On Sales Trainings and CRM: The Adoption Challenge

Sales trainings can focus too heavily on one methodology when a more flexible approach is necessary. The Challenger Methodology is no exception.


Heard about the Challenger Sales Methodology yet? So many people are excited about Challenger, and they’re showing great results. But problems rear up when imposing a single methodology on salespeople. A lot can slip through the cracks.

Potential problems with reliance on any one script come in two dimensions: 1) Failing to consider unique groups can lead to benefactors and detractors, causing friction; and 2) Imposing the same structure on different marketing campaigns can yield equally polarized results. Enterprise runs into trouble whenever it tries to tell employees how to do their jobs better, especially without measuring the results. This applies to any process-oriented change, including CRM.


Every few years someone will write a book about selling, which captures the attention of a lot of people. The argumentation around why the methodology works is equal in importance to the methodology itself.

Challenger works during booms and busts. OK. Will it work for every salesperson? More importantly, will it do the trick for every customer? Sales keynotes bottle the methodology and spread it via training programs, seminars and conferences. Pretty soon the entire industry knows the methodology, through and through. But somewhere in all the virality and the hype, the process breaks through the Earth’s gravity well and becomes perfect.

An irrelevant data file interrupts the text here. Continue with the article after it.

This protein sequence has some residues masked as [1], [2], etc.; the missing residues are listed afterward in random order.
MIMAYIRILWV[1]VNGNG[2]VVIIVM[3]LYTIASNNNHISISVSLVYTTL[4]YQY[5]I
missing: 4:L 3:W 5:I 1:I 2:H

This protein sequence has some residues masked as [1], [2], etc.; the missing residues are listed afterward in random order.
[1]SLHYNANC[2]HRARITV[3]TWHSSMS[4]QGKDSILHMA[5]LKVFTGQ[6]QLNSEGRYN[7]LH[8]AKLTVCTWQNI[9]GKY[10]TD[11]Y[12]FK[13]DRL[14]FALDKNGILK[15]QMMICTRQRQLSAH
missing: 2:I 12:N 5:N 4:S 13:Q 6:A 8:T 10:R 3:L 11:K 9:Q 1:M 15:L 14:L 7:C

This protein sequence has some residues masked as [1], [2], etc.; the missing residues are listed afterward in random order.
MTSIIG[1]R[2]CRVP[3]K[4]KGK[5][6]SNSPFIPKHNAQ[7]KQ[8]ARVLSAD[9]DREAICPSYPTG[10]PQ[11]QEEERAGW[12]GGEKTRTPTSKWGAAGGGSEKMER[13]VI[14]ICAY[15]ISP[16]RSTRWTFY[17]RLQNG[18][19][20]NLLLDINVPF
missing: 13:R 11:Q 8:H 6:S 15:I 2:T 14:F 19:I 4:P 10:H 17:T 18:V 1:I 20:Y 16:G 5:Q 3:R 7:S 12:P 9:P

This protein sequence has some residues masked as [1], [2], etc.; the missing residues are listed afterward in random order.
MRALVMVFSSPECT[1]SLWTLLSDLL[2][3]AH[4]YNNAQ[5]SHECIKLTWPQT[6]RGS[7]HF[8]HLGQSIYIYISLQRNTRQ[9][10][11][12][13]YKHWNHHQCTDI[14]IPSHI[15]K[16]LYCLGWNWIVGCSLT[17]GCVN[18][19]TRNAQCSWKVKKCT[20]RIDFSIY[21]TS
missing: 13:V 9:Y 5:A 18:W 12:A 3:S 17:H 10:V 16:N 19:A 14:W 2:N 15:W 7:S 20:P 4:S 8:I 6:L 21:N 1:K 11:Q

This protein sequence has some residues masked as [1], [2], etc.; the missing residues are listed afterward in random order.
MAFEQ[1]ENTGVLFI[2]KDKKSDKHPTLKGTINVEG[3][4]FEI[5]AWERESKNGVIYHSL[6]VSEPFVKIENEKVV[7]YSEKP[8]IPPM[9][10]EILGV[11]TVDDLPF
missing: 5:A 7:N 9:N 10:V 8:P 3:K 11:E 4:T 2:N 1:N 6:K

Challenger is the next iteration – the next process improvement in a line of improvements – more sophisticated, yes. But in a dynamic world, nothing is perfect for long. And in a complicated world, nothing is perfect everywhere.


Sometimes a firm implements a sales process and receives worse results. That is why it is critical to collect all the data in an analyzable format – so that the CSO can track whether that next big push is moving the sales in the right direction. Some sales reps might be against the grain on a methodology for the best reasons.

Honestly, some people sound arrogant when they take the Challenger approach.

The same is true of Customer Relationship Management (CRM). Salesforce is the industry leader right now, and SFDC is an extremely powerful platform, but it is not the best solution for everyone at all times. A 2014 SFDC customer survey posted average sales increases of 32%, sales productivity increases of 40%, and improved forecast accuracy of 45% due to CRM implementation.* These are inspiring statistics, but it is also true that many companies struggle with creating a viable strategy for growth with CRM.

Deeper changes might be required, such as:

1) Creating a CRM Strategy

2) Re-architecting customer-facing processes

3) Implementing customer-centric behavior

4) Choosing technology

SFDC is the industry standard but does not apply equally to every company in the mid market. Less expensive solutions are showing a lot of potential in this segment, like bpm’online. And taking that a step backward, CRM might not even be the high-priority sales process improvement for a firm. Every trend is an opportunity; might be right, might be wrong.

The same problem occurs when some sales reps try to “own” the Challenger methodology. To be successful, changes to a traditional process require more than weekend training. They require nuanced consideration of all stakeholders and consistent upkeep.

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